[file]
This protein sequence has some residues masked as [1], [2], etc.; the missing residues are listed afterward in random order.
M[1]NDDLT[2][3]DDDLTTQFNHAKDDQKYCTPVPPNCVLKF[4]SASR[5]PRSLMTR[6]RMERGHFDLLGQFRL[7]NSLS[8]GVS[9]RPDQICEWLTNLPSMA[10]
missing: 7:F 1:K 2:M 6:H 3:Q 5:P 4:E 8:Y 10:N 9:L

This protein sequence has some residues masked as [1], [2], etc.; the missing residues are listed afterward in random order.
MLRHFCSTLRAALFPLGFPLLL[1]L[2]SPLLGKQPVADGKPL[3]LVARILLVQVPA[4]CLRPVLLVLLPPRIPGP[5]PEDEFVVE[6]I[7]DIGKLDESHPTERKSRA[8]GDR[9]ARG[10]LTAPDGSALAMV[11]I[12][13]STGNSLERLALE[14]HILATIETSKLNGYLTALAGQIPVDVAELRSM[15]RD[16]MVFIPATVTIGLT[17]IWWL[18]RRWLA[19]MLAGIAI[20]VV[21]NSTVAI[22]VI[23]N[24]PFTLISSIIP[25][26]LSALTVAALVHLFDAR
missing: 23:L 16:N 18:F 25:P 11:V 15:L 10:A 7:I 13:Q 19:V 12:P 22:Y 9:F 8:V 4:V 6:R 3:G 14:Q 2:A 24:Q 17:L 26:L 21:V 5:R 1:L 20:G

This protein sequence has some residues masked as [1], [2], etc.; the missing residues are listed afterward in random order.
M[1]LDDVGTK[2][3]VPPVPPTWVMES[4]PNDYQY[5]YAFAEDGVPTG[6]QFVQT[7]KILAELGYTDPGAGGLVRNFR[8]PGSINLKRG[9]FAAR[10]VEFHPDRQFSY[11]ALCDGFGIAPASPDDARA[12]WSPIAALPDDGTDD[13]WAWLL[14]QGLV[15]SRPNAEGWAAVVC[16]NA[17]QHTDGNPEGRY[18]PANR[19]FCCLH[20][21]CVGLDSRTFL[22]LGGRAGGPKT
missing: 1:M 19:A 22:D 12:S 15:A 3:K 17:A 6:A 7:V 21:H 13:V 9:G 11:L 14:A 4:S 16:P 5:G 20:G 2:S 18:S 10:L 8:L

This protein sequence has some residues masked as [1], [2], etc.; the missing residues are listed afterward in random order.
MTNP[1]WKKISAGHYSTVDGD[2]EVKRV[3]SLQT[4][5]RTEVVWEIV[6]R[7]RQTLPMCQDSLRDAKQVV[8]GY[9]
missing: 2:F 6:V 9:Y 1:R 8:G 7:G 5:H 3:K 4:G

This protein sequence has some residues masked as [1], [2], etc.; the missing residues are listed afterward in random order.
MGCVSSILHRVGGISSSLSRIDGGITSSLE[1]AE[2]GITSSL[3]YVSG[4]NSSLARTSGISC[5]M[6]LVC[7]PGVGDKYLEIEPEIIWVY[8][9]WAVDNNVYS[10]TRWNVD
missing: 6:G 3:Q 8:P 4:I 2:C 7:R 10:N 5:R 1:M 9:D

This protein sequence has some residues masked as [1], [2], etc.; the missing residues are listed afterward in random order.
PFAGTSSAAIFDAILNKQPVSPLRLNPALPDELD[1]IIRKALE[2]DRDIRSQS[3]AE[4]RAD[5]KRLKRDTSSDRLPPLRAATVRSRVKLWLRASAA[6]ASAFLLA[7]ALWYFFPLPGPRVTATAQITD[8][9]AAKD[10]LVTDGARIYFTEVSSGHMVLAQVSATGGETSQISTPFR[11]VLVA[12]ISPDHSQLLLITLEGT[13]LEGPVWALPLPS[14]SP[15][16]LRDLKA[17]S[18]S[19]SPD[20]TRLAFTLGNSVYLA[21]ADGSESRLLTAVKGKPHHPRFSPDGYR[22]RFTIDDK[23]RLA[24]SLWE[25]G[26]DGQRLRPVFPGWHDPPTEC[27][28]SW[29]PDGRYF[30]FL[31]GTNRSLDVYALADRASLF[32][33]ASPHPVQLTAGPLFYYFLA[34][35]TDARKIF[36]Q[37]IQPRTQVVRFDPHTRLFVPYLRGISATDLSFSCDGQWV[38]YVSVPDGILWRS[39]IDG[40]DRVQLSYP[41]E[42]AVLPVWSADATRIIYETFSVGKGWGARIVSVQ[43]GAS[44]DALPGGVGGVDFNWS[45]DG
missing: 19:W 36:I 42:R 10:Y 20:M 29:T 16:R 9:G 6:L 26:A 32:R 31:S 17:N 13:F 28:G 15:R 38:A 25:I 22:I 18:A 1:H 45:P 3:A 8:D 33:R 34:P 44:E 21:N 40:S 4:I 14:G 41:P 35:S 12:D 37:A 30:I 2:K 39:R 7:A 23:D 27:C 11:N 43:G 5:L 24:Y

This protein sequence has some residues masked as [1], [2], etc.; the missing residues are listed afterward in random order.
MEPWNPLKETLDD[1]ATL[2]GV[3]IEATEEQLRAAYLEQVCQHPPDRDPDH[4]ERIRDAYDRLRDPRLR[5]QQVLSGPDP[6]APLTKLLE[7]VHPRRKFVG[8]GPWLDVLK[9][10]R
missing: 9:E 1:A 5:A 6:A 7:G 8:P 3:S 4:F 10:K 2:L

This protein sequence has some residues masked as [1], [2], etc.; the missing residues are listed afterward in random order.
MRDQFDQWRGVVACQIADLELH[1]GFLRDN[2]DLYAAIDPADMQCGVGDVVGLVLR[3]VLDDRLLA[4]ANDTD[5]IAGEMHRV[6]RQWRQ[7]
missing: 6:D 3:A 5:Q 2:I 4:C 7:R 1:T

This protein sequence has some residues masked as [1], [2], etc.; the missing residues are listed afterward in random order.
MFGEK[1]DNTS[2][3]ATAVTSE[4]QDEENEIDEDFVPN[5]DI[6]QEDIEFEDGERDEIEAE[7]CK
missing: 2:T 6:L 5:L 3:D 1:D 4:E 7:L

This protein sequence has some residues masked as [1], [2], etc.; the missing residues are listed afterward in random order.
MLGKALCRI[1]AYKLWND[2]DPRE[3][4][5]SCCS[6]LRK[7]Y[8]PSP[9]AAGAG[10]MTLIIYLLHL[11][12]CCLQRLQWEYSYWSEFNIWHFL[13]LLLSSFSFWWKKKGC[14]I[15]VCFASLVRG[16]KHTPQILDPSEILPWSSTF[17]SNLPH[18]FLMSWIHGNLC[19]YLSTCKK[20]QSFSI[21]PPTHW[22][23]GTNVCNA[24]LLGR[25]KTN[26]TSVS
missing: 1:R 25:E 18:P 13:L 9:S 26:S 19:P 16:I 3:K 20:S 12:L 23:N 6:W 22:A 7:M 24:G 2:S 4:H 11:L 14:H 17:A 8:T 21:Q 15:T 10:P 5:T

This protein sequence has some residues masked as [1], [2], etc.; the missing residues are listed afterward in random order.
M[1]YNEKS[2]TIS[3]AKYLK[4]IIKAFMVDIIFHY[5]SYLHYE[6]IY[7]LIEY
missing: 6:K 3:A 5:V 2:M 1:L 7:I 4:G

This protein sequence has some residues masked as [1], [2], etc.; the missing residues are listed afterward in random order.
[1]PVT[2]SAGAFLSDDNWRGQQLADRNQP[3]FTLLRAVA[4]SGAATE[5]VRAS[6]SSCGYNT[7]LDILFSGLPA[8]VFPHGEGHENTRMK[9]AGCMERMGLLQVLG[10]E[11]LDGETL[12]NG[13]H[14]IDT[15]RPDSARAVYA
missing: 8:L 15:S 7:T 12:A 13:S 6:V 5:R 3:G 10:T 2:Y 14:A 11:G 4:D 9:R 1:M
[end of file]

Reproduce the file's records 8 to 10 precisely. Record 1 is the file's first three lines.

This protein sequence has some residues masked as [1], [2], etc.; the missing residues are listed afterward in random order.
MRDQFDQWRGVVACQIADLELH[1]GFLRDN[2]DLYAAIDPADMQCGVGDVVGLVLR[3]VLDDRLLA[4]ANDTD[5]IAGEMHRV[6]RQWRQ[7]
missing: 6:D 3:A 5:Q 2:I 4:C 7:R 1:T

This protein sequence has some residues masked as [1], [2], etc.; the missing residues are listed afterward in random order.
MFGEK[1]DNTS[2][3]ATAVTSE[4]QDEENEIDEDFVPN[5]DI[6]QEDIEFEDGERDEIEAE[7]CK
missing: 2:T 6:L 5:L 3:D 1:D 4:E 7:L

This protein sequence has some residues masked as [1], [2], etc.; the missing residues are listed afterward in random order.
MLGKALCRI[1]AYKLWND[2]DPRE[3][4][5]SCCS[6]LRK[7]Y[8]PSP[9]AAGAG[10]MTLIIYLLHL[11][12]CCLQRLQWEYSYWSEFNIWHFL[13]LLLSSFSFWWKKKGC[14]I[15]VCFASLVRG[16]KHTPQILDPSEILPWSSTF[17]SNLPH[18]FLMSWIHGNLC[19]YLSTCKK[20]QSFSI[21]PPTHW[22][23]GTNVCNA[24]LLGR[25]KTN[26]TSVS
missing: 1:R 25:E 18:P 13:L 9:S 26:S 19:P 16:I 3:K 20:S 12:L 23:N 6:W 22:A 7:M 24:G 2:S 4:H 11:L 14:H 17:A 8:T 21:Q 15:T 10:P 5:T